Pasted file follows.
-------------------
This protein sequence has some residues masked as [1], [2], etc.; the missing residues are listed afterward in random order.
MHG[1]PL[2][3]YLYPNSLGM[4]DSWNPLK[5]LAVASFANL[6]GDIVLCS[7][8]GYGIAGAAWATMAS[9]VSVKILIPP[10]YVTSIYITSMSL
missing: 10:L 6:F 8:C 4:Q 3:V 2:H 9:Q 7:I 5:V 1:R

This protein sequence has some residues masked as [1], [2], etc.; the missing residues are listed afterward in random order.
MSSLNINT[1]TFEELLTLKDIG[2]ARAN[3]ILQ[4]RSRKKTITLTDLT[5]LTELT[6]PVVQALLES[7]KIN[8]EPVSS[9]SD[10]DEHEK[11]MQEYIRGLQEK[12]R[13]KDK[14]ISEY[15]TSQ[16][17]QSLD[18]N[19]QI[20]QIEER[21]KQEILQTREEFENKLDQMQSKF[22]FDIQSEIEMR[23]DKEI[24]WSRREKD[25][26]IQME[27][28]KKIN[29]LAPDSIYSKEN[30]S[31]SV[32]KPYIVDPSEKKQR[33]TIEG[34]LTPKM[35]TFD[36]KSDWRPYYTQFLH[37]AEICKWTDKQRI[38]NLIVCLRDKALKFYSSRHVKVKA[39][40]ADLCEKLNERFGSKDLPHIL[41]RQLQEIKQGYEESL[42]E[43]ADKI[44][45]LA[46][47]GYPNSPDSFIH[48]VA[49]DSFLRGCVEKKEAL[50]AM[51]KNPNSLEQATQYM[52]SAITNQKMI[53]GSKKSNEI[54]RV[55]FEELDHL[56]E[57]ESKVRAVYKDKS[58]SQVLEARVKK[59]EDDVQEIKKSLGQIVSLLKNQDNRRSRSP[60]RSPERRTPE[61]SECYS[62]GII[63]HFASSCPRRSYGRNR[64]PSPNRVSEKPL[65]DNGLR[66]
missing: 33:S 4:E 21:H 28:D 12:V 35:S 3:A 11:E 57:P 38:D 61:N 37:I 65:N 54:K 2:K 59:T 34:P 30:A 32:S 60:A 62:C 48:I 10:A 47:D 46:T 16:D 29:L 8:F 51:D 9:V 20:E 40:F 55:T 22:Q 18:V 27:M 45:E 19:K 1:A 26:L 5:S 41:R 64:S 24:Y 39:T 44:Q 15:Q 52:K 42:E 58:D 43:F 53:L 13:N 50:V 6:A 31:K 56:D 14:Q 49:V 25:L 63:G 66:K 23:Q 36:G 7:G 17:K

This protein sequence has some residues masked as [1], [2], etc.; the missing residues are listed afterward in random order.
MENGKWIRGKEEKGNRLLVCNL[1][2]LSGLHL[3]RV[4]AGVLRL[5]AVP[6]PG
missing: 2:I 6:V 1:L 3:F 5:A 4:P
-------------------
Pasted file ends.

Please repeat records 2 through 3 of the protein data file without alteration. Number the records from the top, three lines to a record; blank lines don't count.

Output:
This protein sequence has some residues masked as [1], [2], etc.; the missing residues are listed afterward in random order.
MSSLNINT[1]TFEELLTLKDIG[2]ARAN[3]ILQ[4]RSRKKTITLTDLT[5]LTELT[6]PVVQALLES[7]KIN[8]EPVSS[9]SD[10]DEHEK[11]MQEYIRGLQEK[12]R[13]KDK[14]ISEY[15]TSQ[16][17]QSLD[18]N[19]QI[20]QIEER[21]KQEILQTREEFENKLDQMQSKF[22]FDIQSEIEMR[23]DKEI[24]WSRREKD[25][26]IQME[27][28]KKIN[29]LAPDSIYSKEN[30]S[31]SV[32]KPYIVDPSEKKQR[33]TIEG[34]LTPKM[35]TFD[36]KSDWRPYYTQFLH[37]AEICKWTDKQRI[38]NLIVCLRDKALKFYSSRHVKVKA[39][40]ADLCEKLNERFGSKDLPHIL[41]RQLQEIKQGYEESL[42]E[43]ADKI[44][45]LA[46][47]GYPNSPDSFIH[48]VA[49]DSFLRGCVEKKEAL[50]AM[51]KNPNSLEQATQYM[52]SAITNQKMI[53]GSKKSNEI[54]RV[55]FEELDHL[56]E[57]ESKVRAVYKDKS[58]SQVLEARVKK[59]EDDVQEIKKSLGQIVSLLKNQDNRRSRSP[60]RSPERRTPE[61]SECYS[62]GII[63]HFASSCPRRSYGRNR[64]PSPNRVSEKPL[65]DNGLR[66]
missing: 33:S 4:E 21:H 28:D 12:V 35:S 3:A 11:E 57:P 38:D 61:N 37:I 65:N 54:K 2:K 59:T 34:P 30:A 32:S 60:A 62:C 48:I 10:A 47:D 46:T 16:D 29:L 8:F 51:D 9:V 20:E 40:F 55:T 22:Q 18:V 27:M 45:E 19:K 1:A 26:L 5:S 41:R 64:S 24:Y 39:T 44:Q 15:Q 52:K 42:E 58:D 43:F 53:L 13:N 50:V 6:A 31:K 56:D 14:Q 49:V 25:L 63:G 66:K 23:Q 36:G 7:G 17:K

This protein sequence has some residues masked as [1], [2], etc.; the missing residues are listed afterward in random order.
MENGKWIRGKEEKGNRLLVCNL[1][2]LSGLHL[3]RV[4]AGVLRL[5]AVP[6]PG
missing: 2:I 6:V 1:L 3:F 5:A 4:P